[soundcloud url=”https://api.soundcloud.com/tracks/213857033″ params=”auto_play=false&hide_related=false&show_comments=true&show_user=true&show_reposts=false&visual=true” width=”100%” height=”450″ iframe=”true” /]



onlineextra121014Goizueta graduates are active in many industries and locations around the world. When taking a deep dive into the future of work for the spring edition of ess, we asked alum Preetha Ram 10EMBA to tap into her network and give us a view from Silicon Valley. Ram, CEO and cofounder of Open Study, a social learning network where students can connect with other students; ask questions; and offer help, is also a learning advisor for the Institute for the Future (IFTF). She reached out to the nonprofit’s Executive Director Marina Gorbis to talk one-on-one about the institute’s observations on the future of work.Emory Busin

IFTF provides foresight on topics like education, government, and work. Its analyses are the result of a combination of methodologies and perspectives culled from experts in a variety of industries to provide a holistic view of what’s ahead. “We believe that every successful strategy is ultimately based on a great insight about the future,” Gorbis tells Ram. “If you look carefully enough, there are signals of the future around us; you just have to find them.”

Ram asks Gorbis about what she sees as the big disruptors. In addition to an expansion of automation in areas like healthcare, Gorbis sites the economic transformation that’s occurring as a result of distributed digital technology and “the collective intelligence of others” in social networks. Armed with these new technologies and networks, individuals are empowered to take on jobs once reserved for large organizations, often doing so more efficiently, at lower or no cost, and with greater ease. (Think Wikipedia versus Encyclopedia Britannica.) Gorbis calls this phenomenon “socialstructing,” and in a socialstructed world, workers emerge as microworkers, active on several different platforms and approaching work as a series of tasks. “So like iTunes did to music, technology is allowing jobs to be unbundled?” Ram asks Gorbis. “Yes—and that’s a great way to think about it. We at the IFTF talk about having a three-business-card life, where you have to have multiple identities and multiple ways to plug in.”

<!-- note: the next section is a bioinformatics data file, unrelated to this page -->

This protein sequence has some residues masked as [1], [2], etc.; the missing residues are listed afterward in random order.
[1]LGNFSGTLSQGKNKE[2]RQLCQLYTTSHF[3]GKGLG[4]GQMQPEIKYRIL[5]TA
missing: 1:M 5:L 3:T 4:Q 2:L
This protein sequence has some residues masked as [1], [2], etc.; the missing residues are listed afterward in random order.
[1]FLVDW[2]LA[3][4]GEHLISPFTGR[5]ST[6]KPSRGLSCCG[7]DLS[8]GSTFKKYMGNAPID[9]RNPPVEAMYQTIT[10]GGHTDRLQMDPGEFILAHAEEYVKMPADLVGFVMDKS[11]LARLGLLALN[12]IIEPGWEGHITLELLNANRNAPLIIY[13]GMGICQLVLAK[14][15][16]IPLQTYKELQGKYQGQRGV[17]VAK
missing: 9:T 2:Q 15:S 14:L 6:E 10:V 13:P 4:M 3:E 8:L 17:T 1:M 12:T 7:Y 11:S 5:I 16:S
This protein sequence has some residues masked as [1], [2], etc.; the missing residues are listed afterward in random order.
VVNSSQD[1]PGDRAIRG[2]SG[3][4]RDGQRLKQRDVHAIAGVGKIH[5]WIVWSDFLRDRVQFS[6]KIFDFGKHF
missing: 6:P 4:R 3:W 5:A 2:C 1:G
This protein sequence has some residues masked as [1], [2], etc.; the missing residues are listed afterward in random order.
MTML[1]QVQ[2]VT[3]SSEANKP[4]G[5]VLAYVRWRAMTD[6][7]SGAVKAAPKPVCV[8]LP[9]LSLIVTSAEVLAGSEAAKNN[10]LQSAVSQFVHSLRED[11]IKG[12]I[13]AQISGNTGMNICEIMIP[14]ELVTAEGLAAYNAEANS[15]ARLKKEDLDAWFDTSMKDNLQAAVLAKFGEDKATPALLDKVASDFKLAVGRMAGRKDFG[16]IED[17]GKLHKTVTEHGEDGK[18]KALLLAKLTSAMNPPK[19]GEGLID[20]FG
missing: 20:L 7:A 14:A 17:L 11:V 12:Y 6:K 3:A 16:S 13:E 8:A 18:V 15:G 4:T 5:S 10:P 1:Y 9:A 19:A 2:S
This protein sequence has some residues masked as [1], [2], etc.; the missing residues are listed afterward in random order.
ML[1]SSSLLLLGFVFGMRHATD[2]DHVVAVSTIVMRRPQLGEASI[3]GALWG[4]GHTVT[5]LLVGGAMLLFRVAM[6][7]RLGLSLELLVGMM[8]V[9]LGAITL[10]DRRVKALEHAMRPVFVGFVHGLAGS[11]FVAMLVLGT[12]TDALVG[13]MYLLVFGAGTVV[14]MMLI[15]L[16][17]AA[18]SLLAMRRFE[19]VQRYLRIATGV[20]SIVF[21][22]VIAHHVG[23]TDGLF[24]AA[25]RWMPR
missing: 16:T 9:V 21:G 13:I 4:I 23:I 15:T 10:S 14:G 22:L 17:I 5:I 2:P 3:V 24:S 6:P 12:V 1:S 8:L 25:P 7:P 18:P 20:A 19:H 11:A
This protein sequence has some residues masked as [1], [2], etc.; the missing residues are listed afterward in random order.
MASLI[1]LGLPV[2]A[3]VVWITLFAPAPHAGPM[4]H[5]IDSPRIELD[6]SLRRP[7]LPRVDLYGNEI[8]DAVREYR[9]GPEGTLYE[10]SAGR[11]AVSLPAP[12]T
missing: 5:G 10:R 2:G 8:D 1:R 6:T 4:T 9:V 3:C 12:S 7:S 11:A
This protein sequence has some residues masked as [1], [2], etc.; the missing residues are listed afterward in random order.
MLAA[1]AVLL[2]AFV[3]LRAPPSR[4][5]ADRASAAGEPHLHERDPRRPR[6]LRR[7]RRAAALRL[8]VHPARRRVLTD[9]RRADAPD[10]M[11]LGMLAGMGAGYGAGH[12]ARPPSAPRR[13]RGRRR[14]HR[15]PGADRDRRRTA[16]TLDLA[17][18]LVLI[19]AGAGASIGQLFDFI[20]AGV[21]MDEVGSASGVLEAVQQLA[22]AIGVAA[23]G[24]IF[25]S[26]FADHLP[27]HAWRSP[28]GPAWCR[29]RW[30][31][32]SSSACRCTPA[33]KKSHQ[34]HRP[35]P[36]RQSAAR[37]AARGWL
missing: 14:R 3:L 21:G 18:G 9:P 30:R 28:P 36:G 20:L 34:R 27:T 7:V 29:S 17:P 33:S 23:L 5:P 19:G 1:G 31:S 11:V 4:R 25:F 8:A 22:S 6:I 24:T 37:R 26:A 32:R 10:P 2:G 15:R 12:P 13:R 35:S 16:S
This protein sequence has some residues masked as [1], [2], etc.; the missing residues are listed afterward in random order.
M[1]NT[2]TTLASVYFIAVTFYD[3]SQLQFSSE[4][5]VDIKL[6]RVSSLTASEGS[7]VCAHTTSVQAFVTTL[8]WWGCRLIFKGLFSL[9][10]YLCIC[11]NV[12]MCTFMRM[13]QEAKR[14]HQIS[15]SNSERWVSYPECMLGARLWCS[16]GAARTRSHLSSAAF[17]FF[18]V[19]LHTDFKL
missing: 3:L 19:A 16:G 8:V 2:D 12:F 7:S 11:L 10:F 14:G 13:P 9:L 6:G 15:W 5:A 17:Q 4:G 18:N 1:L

Gorbis and IFTF see a shift toward the importance of skillsets, including:

  • Sense-making and social intelligence becoming key skills as smart machines and systems nudge humans out of repetitive tasks and into ones that require an ability to determine deeper meaning.
  • A globally connected, superstructed world creating a need for workers with virtual collaboration skills and cross-cultural competencies.
  • The ability to sift through reams of information and separate the signal from the noise becoming important as the amount of information in multiple formats and from multiple devices increases.
  • Your work becoming your resume. On platforms like Upwork and Stack Overflow, participants’ performances are rated. Ratings become a real-time resume.

—Allison Shirreffs